DESCRIPTION (provided by applicant): Obesity is the number one health concern for pediatricians today. Almost 20% of children in the United Sates have a body mass index (BMI) = 95th percentile standard. The prevalence of obesity in New York City is particularly high and reached 31% in Hispanic and 23% in African American children in 2002-2003. One of the most important obesity-associated risks for children is obstructive sleep apnea syndrome (OSAS), with a reported prevalence rate between 46-59% compared with 2% in the general pediatric population. OSAS in turn, contributes to significant cardiovascular and cognitive morbidities in children. However, the pathophysiology of OSAS in obese children and why some obese children have OSAS while others do not is still unknown. Accelerated somatic growth may compromise airway size as well as airway collapsibility. Our team of pediatric researchers with expertise in sleep, pulmonology, public health, nutrition, and adolescent medicine, coupled with experts in the field of epidemiology and biostatistics, MRI, and biomechanics will study the anatomical, functional, and mechanical mechanisms leading to OSAS in inner city obese children 8-17 years of age using novel non-invasive methodologies. Our main focus will be to determine the anatomic and functional risk factors relating obesity to OSAS that have predictive value for distinguishing between obese children who will or will not have or develop OSAS. Further, we will determine how adenotonsillectomy and weight changes (both weight loss and weight gain) modify the above proposed mechanisms leading to OSAS in this group of children. Project Narrative: Obesity is the number one health concern for pediatricians today. One of the most important associated risks for obese children is obstructive sleep apnea syndrome (OSAS). This study will determine the anatomic and functional risk factors related to obesity and OSAS in inner city children 8-17 years of age using physiological studies coupled with novel imaging and computerized methodology.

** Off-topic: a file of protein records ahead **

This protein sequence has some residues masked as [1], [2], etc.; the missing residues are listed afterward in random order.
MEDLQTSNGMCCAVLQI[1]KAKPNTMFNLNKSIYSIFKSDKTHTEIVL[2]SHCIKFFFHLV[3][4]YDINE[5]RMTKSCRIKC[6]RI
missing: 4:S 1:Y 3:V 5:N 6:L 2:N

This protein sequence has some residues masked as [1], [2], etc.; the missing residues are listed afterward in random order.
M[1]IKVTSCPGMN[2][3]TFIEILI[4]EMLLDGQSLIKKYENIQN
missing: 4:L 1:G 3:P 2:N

|Effective start/end date||3/20/08 → 12/31/13|
- National Institute of Child Health and Human Development: $510,032.00
- National Institute of Child Health and Human Development: $515,800.00
- National Institute of Child Health and Human Development: $509,142.00
- National Institute of Child Health and Human Development: $507,424.00
- National Institute of Child Health and Human Development: $527,237.00
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